In most eukaryotic species, three basic steps of pairing, recombination and synapsis occur during prophase of meiosis I. Homologous chromosomal pairing and recombination are essential for accurate segregation of chromosomes. In contrast to the well-studied processes such as recombination and synapsis, many aspects of chromosome pairing are still obscure. Recent progress in several species indicates that the telomere bouquet formation can facilitate homologous chromosome pairing by bringing chromosome ends into close proximity, but the sole presence of telomere clustering is not sufficient for recognizing homologous pairs. On the other hand, accurate segregation of the genetic material from parent to offspring during meiosis is dependent on the segregation of homologs in the reductional meiotic division (MI) with sister kinetochores exhibiting mono-orientation from the same pole, and the segregation of sister chromatids during the equational meiotic division (MII) with kinetochores showing bi-orientation from the two poles. The underlying mechanism of orientation and segregation is still unclear. Here we focus on recent studies in plants and other species that provide insight into how chromosomes find their partners and mechanisms mediating chromosomal segregation.
Centromere pairing precedes meiotic chromosome pairing in plants.
Zhang Jing,Han Fangpu
Science China. Life sciences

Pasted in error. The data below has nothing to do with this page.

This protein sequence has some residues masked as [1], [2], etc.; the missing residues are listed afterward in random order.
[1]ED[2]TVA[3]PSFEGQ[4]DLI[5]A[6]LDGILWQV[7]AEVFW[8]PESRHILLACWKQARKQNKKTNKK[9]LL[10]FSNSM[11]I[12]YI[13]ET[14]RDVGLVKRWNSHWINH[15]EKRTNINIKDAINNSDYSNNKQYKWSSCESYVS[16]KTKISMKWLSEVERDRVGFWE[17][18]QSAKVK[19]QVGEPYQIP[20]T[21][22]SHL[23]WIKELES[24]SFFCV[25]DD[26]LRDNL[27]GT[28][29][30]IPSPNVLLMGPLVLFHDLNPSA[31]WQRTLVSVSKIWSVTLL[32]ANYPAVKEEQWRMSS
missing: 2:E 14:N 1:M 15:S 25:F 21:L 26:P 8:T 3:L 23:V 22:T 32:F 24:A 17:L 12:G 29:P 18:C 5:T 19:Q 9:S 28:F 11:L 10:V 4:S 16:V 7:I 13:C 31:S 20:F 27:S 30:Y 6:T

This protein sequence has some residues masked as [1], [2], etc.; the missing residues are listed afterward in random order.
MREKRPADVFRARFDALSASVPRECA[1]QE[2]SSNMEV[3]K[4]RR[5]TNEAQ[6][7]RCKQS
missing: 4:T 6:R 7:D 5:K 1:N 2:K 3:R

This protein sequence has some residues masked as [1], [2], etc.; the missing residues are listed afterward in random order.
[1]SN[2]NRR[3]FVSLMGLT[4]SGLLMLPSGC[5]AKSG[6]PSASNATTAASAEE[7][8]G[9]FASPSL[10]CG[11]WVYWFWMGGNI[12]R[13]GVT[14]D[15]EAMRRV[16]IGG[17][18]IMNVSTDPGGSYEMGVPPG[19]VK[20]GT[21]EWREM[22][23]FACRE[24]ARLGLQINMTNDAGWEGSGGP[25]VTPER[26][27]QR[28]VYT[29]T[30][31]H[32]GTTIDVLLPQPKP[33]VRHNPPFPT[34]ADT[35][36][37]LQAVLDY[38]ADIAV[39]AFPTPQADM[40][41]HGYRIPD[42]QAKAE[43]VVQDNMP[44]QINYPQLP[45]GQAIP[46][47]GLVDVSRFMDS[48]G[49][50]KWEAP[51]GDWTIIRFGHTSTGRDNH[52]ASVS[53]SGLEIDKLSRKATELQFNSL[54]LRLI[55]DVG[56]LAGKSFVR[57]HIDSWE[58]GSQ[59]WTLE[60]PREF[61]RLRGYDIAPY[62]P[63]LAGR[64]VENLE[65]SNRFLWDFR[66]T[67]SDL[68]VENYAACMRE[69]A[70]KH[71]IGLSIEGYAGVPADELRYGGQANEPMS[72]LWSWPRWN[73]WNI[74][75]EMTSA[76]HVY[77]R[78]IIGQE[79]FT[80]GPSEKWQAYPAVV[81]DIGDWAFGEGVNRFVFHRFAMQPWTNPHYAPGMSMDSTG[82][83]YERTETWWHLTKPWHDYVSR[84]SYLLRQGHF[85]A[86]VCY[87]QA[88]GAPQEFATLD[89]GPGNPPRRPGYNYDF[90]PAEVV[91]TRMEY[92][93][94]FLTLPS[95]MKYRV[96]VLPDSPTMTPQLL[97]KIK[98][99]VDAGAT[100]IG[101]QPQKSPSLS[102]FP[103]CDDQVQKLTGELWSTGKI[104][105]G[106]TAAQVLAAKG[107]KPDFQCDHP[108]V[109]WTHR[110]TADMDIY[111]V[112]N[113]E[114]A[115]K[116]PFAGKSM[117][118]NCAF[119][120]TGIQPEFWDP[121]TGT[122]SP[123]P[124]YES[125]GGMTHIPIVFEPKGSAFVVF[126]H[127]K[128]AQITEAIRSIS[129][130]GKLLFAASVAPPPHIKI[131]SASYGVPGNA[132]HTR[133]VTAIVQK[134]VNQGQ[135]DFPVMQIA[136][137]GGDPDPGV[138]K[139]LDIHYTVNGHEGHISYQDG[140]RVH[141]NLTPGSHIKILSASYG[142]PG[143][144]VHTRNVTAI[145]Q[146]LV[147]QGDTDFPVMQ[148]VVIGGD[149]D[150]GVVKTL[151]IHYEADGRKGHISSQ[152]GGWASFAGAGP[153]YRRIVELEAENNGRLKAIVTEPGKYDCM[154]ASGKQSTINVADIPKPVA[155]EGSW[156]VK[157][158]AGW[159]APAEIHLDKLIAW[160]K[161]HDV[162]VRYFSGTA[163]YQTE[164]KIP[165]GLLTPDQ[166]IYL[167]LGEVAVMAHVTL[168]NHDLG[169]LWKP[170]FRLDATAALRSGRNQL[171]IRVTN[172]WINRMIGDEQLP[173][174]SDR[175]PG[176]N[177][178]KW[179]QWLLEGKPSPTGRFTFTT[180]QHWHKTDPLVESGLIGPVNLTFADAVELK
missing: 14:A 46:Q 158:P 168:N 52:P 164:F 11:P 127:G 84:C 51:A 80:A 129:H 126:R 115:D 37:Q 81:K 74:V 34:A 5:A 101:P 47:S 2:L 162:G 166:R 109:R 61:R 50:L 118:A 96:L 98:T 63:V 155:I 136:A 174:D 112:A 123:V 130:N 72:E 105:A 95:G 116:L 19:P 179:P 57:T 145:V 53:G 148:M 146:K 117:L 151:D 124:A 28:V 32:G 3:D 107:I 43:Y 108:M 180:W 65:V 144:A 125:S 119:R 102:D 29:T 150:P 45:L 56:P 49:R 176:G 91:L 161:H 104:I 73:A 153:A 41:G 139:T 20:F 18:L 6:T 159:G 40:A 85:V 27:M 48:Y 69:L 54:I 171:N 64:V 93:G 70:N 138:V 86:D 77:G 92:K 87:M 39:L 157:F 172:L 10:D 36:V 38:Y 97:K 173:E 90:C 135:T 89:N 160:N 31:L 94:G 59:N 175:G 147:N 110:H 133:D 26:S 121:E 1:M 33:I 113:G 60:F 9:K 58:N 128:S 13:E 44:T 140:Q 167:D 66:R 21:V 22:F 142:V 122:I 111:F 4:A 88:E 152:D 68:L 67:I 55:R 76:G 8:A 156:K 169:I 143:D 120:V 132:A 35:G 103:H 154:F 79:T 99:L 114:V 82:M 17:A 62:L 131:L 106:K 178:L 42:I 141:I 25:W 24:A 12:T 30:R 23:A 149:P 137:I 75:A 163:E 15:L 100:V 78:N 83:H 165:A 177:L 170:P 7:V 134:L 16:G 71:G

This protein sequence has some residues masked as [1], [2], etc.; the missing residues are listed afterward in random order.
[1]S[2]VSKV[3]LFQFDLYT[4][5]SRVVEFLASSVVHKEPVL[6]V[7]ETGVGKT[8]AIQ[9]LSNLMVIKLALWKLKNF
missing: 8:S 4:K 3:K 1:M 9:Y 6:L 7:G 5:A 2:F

Meiosis is a specialized eukaryotic cell division, in which diploid cells undergo a single round of DNA replication and two rounds of nuclear division to produce haploid gametes. In most eukaryotes, the core events of meiotic prophase I are chromosomal pairing, synapsis and recombination. To ensure accurate chromosomal segregation, homologs have to identify and align along each other at the onset of meiosis. Although much progress has been made in elucidating meiotic processes, information on the mechanisms underlying chromosome pairing is limited in contrast to the meiotic recombination and synapsis events. Recent research in many organisms indicated that centromere interactions during early meiotic prophase facilitate homologous chromosome pairing, and functional centromere is a prerequisite for centromere pairing such as in maize. Here, we summarize the recent achievements of chromosome pairing research on plants and other organisms, and outline centromere interactions, nuclear chromosome orientation, and meiotic cohesin, as main determinants of chromosome pairing in early meiotic prophase.
Telomere-mediated chromosome pairing during meiosis in budding yeast.
Rockmill B,Roeder G S